Best diabetes hospital

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Reviewed by
medicalrecords.com
Last updated:
11/03/2020

What is the best doctor to treat diabetes?

Endocrinologists

Endocrinologists are specialists in hormonal problems and know the glands that produce these hormones. These specialists are very suitable in treating diabetes as this disease is given by the pancreas’ lack of production (which is a gland) and insulin (which is a hormone). The pancreas produces the insulin we need to regulate blood sugar. When a person has diabetes, the pancreas either does not produce insulin or does not work properly. An endocrinologist treats especially patients with type 1 diabetes.

Dietician

A dietician can support people with diabetes to find a diet that fits their lifestyle. The dietician can advise you on:

  • Nutrients you need
  • Best sources of these nutrients
  • How to get these nutrients throughout the day
  • How to manage portions
  • How to successfully measure blood sugar

Dietitians can also train people in self-management skills to:

  • Test your blood sugar at home
  • Administer injections
  • Manage high or low blood sugar

What is worse, type 1 or 2 diabetes?

No type of diabetes is more severe than another. Both types of diabetes greatly increase the patient’s risk of experiencing some serious complications. Specifically, they can cause blindness and kidney failure. It can also cause heart disease, strokes, and amputations of feet or legs.

Let’s see what the main differences are.

Type 1 diabetes
It affects 10 in 100 people who have diabetes. In type 1 diabetes, the immune system destroys the cells that release insulin, ultimately eliminating the body’s insulin production. Without insulin, cells cannot absorb the sugar they need for energy.

Type 2 diabetes
Type 2 diabetes affects 95 out of 100 people with the condition. In type 2 diabetes, the body cannot use insulin and has what is called: insulin resistance. As this type of diabetes worsens, the pancreas can produce less insulin, causing the patient to lack insulin.

What is the new cure for diabetes?

1. Stop the immune attack.
To stop type 1 diabetes, we need to stop the immune system’s attack on beta cells.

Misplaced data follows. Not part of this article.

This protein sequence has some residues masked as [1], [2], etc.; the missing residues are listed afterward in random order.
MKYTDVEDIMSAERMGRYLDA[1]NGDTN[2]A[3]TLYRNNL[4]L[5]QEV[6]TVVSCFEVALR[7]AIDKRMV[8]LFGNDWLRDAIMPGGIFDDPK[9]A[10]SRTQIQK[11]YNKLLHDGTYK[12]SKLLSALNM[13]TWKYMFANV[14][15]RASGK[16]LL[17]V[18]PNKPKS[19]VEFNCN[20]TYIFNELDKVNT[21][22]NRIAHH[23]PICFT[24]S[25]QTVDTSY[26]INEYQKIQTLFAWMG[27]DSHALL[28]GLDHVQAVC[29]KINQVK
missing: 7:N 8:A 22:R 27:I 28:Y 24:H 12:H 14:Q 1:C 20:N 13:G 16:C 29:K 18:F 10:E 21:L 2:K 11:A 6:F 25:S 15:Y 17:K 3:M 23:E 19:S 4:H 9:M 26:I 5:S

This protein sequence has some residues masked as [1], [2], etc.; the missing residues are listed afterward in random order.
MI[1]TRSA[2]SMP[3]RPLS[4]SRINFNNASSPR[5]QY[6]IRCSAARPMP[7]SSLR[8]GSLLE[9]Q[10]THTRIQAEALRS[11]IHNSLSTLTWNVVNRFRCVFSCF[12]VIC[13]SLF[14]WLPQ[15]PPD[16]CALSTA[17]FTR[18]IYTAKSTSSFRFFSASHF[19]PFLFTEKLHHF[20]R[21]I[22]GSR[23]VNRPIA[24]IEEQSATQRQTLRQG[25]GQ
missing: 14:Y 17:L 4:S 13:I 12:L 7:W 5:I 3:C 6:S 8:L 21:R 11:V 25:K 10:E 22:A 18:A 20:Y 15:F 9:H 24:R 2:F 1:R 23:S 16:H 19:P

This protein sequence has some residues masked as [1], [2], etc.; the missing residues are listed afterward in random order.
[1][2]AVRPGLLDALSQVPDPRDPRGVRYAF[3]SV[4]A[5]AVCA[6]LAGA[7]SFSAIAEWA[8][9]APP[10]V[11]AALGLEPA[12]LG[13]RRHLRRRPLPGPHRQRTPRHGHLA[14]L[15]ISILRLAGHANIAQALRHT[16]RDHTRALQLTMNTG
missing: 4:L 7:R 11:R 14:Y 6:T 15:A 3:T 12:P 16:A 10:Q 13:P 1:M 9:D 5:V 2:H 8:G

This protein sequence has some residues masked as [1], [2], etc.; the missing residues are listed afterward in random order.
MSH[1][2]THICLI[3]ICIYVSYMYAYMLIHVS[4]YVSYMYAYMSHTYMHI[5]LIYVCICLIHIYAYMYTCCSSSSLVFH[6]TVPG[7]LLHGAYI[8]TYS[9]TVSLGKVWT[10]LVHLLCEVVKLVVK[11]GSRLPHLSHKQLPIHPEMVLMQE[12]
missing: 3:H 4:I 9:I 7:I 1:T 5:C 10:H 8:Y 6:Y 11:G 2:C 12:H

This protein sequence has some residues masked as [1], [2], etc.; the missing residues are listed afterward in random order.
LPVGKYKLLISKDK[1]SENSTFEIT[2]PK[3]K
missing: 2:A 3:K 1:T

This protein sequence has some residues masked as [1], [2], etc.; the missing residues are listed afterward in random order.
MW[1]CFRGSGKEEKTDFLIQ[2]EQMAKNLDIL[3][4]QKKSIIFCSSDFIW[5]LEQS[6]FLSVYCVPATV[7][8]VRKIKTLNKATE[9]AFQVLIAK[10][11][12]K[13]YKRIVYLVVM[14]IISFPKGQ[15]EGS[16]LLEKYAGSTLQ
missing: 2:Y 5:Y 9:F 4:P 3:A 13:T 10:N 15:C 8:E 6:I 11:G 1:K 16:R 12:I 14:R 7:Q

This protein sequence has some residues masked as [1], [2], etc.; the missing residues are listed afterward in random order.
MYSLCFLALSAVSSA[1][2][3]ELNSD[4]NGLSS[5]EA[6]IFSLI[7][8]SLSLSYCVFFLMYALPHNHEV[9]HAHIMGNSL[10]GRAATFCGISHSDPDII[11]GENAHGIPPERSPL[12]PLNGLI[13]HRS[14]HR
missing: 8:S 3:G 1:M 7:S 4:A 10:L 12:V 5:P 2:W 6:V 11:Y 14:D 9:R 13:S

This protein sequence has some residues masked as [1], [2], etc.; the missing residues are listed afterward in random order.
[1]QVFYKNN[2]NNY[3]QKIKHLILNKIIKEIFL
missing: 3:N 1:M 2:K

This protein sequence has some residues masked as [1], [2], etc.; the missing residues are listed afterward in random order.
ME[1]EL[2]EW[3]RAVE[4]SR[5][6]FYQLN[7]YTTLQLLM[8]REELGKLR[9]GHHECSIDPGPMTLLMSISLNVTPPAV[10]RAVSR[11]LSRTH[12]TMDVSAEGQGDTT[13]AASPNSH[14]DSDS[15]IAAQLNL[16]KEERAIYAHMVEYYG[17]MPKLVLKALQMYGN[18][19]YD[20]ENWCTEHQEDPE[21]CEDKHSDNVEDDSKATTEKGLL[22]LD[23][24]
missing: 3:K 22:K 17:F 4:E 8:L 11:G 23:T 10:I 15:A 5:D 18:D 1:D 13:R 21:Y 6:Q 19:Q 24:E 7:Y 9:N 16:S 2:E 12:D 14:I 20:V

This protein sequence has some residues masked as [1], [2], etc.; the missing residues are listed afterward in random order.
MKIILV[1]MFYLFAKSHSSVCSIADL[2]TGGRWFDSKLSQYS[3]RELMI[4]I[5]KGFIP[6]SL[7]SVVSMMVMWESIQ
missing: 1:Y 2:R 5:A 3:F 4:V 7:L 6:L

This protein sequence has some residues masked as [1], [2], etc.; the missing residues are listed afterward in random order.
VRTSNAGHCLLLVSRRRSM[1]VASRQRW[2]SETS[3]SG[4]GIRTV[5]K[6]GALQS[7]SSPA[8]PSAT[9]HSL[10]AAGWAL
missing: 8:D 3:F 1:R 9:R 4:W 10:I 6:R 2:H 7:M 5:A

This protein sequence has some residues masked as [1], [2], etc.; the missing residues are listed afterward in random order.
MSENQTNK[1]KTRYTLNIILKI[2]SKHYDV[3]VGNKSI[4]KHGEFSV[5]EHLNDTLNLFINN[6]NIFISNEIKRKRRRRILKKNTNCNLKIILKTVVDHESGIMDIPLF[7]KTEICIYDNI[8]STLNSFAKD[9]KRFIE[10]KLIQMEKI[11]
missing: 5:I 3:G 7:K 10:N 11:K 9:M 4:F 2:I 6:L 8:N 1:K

This means that people could be prevented from developing type 1 diabetes in the future. Scientists have tested some immunotherapies in people at high risk of getting type 1 diabetes and have delayed the condition’s onset for a few months.

The treatments tested so far can preserve the number of insulin people make and improve blood sugar control. But the protective effects appear to diminish over time. Work is now underway to understand how to combine immunotherapies to target different immune system parts and have a greater impact.

2. Replacement of beta cells
For people who already have type 1 diabetes, a combination of different treatments could be a cure. The first step is to replace the beta cells that have been destroyed by the immune system so that people with type 1 diabetes can produce enough insulin again.

There are already cell transplants taken from donors. But they stop working overtime, and there is a limited number of donated pancreases available. Scientists are now working to create an unlimited supply of beta cells in the lab.

Cells created in the laboratory were implanted in animals. These have had excellent results, but the duration of these effects is not yet known. More recently, researchers in Canada and the United States have switched to testing transplants in people with type 1 diabetes. Transplants are safe, and they are currently testing whether they can improve the amount of insulin produced.

3. Beta-cell protection
Once the beta cells are transplanted, they must be protected. The immune system of the person with diabetes will try to destroy it. One way to prevent this from happening is to retrain the immune system, so it doesn’t attack the pancreas.

Another method could be to transplant the beta cells into a protective barrier with the system that is called: beta-cell encapsulation. This barrier would allow beta cells to detect blood glucose levels and leave behind important nutrients they need to survive but prevent immune cells from attacking.